“Navy Destroyer Attacked!” was the headline of every U.S. newspaper and morning talk show on 12 October 2020, the 20-year anniversary of the al Qaeda attack on the USS Cole (DDG-67). A terrorist group used a swarm of drones carrying explosives to cripple the radars and weapon systems of the USS John Basilone (DDG-122) only months before she was due to deploy with her carrier strike group. The John Basilone was moored at Naval Weapons Station Seal Beach and in the process of onloading missiles and ammunition.
The drone threat has been around for years, but the Navy has yet to prioritize defending against these easily acquired weapons. Amid preparations for a high-end fight, the Navy still is vulnerable to an adversary trading thousand-dollar drones for billion-dollar warships.
How It Could Happen
The Islamic State first used explosive-carrying drones in 2016, and a do-it-yourself drone swarm attack was reported in Syria in 2018. Terrorist groups can purchase high-end commercially available hobbyist drones for around $2,000, masking the money trail by purchasing drones over time from multiple brick-and-mortar stores or by using cryptocurrencies at online retailers.
A top-of-the-line consumer drone such as the DJI Mavic Pro 2 has a range of up to ten nautical miles, a maximum speed of 40 knots, a small payload capacity, and the ability to fly via waypoints. Speed and range would be degraded were the drone equipped with an explosive payload, but range would not necessarily be a limiting factor.
Figuring out when a ship will deploy is not difficult either. Most aircraft carrier strike groups follow predictable deployment schedules to maintain a U.S. naval presence in the western Pacific and the Middle East, and all ships go through a work-up period prior to a deployment that includes short underways, readiness checks, and weapons onloads—making it clear which ships are nearing their deployment dates. Terrorists also could use social media to dig deeper: following the public Facebook pages of warships or infiltrating sailor family and friends Facebook groups and befriending group members to probe for information on ships’ upcoming movements.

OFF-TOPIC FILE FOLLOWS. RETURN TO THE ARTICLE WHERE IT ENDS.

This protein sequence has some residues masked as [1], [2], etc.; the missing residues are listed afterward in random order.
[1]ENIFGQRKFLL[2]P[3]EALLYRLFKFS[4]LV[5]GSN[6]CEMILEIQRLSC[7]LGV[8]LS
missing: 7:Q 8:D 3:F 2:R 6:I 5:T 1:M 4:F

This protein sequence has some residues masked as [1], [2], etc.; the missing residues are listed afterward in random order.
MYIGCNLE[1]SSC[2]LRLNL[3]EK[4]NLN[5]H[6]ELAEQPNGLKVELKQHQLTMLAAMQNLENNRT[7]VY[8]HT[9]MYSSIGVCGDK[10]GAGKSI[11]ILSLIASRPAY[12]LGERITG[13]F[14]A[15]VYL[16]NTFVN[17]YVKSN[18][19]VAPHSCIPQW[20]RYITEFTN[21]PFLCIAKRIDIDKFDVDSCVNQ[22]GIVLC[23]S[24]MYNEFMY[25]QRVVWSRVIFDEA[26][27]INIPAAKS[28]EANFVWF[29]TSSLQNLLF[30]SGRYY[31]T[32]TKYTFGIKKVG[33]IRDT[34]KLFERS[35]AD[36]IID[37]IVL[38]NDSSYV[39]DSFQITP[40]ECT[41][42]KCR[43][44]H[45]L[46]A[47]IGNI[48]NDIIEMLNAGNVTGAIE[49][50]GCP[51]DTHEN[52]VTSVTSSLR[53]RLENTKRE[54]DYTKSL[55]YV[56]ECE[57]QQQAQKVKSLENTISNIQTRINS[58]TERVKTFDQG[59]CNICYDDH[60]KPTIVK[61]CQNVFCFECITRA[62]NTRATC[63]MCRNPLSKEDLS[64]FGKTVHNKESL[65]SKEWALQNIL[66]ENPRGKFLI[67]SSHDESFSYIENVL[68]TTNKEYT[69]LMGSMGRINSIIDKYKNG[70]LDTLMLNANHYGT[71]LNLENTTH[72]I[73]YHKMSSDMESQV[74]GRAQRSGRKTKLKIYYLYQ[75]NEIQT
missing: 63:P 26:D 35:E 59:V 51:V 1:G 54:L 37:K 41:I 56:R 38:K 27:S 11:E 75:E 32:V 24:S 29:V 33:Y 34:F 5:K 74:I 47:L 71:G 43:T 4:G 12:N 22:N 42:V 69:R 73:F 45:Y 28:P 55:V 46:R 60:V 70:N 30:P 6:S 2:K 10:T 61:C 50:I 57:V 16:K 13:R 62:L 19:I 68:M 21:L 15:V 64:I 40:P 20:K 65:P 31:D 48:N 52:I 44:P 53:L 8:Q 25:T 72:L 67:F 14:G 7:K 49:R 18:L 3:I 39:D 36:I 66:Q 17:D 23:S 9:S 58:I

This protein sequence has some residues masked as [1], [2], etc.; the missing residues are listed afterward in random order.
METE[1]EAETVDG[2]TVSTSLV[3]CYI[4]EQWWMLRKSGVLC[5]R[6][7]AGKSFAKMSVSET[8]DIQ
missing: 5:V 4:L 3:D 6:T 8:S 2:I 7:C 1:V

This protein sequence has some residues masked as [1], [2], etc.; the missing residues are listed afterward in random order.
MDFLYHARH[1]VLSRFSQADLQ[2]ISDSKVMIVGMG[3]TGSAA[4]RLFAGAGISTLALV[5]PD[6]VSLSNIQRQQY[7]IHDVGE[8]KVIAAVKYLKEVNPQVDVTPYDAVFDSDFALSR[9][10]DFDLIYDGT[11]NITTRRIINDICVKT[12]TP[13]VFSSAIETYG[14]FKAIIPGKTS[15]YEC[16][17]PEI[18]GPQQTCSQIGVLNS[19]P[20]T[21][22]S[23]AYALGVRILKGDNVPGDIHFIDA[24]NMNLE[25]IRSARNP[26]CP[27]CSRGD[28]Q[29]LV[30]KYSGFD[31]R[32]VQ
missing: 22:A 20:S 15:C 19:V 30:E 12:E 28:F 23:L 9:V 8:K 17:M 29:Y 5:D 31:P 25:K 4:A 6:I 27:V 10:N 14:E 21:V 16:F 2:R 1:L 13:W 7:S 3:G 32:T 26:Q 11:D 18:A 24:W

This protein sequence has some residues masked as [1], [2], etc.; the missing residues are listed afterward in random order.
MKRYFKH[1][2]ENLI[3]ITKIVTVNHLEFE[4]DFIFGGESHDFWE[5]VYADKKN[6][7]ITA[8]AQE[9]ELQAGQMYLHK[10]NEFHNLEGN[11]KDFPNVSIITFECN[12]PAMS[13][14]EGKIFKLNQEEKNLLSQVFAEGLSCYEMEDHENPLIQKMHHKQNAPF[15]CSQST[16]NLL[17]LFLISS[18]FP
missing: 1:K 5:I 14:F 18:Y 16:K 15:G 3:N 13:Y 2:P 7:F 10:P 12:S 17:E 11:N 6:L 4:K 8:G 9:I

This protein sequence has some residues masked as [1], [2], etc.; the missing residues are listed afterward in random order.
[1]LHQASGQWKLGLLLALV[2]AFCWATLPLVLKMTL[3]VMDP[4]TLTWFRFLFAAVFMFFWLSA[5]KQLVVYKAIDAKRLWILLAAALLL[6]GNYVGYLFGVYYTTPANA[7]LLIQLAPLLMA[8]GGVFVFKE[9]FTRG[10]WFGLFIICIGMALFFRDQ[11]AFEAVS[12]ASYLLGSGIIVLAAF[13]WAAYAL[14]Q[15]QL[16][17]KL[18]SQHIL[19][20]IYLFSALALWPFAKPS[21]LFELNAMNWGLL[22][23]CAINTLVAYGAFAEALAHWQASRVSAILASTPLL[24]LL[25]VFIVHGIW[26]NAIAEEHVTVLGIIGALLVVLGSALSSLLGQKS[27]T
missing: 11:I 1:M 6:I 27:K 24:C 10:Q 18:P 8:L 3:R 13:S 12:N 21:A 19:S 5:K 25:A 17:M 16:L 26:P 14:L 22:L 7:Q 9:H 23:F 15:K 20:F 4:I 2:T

To know how to strike the ship, the terrorists could study open-source images of the Arleigh Burke–class guided missile destroyers to determine the locations of key weapon and communications systems. This expensive electronics equipment is vulnerable to drone-carried explosive devices or kamikaze-style attacks. Hobbyists with coding skills have shown they can reprogram drones to track people. Building on this knowledge base, the terrorists could program drones to focus on communications antennas, weapon systems, or radar arrays.
After flying to the waypoint of a target ship, the drones would not need to emit a radio signal to a controller if their final approach were made using electro-optical sensors—their camera eyes—paired with software that tells each drone when and where to strike. Such an approach would make the drones impervious to antidrone systems that jam radio transmissions between the controller and the drone. The drones could strike the SPY radar arrays, half a dozen satellite communications antennas, or the intakes and exhausts of the destroyer’s main engines. Sprinkling these key systems with shrapnel from exploding drones would cause millions of dollars of damage, take months of unplanned maintenance to repair, and leave a destroyer unable to perform its mission.
Warships are most vulnerable when they have limited ability to maneuver—such as in the Suez Canal, Bosphorus Strait, and Panama Canal. But a warship trapped inside Seal Beach’s Anaheim Bay (or any other pier), saddled by cranes onloading thousands of pounds of explosive ammunition, also presents an exposed target. Warships are also vulnerable at sea, because their advanced air defense radars are calibrated for traditional air threats: missiles and tactical aircraft flying hundreds of miles per hour, tens of thousands of feet in the air. Drones flying at lower speed and altitude are difficult to detect if a warship isn’t actively looking for them.
The Way Ahead
The fragility of weapon systems, radars, and antennas on modern U.S. warships means that even small attacks could yield significant damage. This vulnerability, combined with the small-investment-for-a-large-payoff incentive for U.S. adversaries, make drone attacks a serious risk to the Navy’s operational schedule. This threat must be mitigated, but the current state of drone defense is lacking.